By Noor H. Salem
MLFA, the Muslim Legal Fund of America, a nonprofit organization designed to defend civil liberties in America held yet another dinner in Dearborn, MI Saturday night. The event was held at Adoba hotel, which was known as the Hyatt less than a year ago. The reception and appetizers began at 6:30pm, as scheduled, and around 7:20pm the program began with the recitation of the Quran. The MC, Tisha Saccarelli, immediately introduced the president and co-founder of MLFA, Khalil Meek. She briefly introduced his background to the audience, stating how he went from dreaming of becoming a minister until it all changed senior year in college. He was studying political religion and in 1989, he converted. He had an 18-year career in logistics and he is very active in his community along with his wife. Khalil Meek was then welcomed to the stage.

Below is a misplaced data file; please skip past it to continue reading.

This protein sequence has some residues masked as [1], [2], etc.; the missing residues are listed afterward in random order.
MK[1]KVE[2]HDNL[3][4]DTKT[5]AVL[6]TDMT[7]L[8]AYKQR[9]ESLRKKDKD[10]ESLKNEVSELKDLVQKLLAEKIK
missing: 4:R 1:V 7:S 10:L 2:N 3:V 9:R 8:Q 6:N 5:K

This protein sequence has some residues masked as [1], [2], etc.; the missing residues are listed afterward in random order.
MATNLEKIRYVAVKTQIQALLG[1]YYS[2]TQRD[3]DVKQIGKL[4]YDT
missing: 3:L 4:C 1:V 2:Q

Khalil Meek began by praising Allah for freedom, liberty, and justice, a wonderful way to tie to the theme of the reception. He went on to remind the audience of the wonderful blessings they mustnâ€™t forget to be thankful for. Most importantly, he emphasized how just Allah is, and how Muslims are ordered to be just. He made it clear that the noble mission of MLFA is to fulfill and establish justice and emphasized on the fact that it is a charity, not a law firm. The goal of MLFA, which has been working since 2001, is to collect money from Muslims nationwide and hire attorneys to defend Muslims in the courtroom, he said. He reminded his fellow audience how MLFA grew in popularity, through people hearing about them from the local cases. Mouthana Al Hanooti is one example of the many Muslims whose case was settled with the help of MLFA here in Detroit, MI. Khalil reminds us MLFA is a public cause, providing resources to defend an organization, community leader, or imam. Khalil gives us a deeper note of his background, and how he was born into a Baptist family and states â€œI wanted to convert the Muslim worldâ€. He now says how proud he is of Muslims and this community, and how much it hurts him to see Muslims being treated the way they are in the U.S. and the legal system. He also notes how he loves this country, its values, principles, and the fact that we have freedom of religion, a constitution, Bill of Rights, and an open and transparent form of government with checks and balances. He gives us deep insights of laws passed that many are unaware of, including the material support statute. It states as a U.S. citizen youâ€™re not allowed to send any material support to a terrorist organization, and how the government used this to target Muslim organizations. The Holy Land Foundation is a popular example, which was a huge charity for food, medicine, and supplies all over the world. After 9/11 former president Bush chooses to say itâ€™s supporting terrorist organizations and shuts the Holy Land Foundation down. After the FBI investigated every penny spent from the organization, four years later they decide that indeed all the money went to aid for food and supply. This organization is among many Muslim organizations targeted, prosecuted, and jailed unjustly.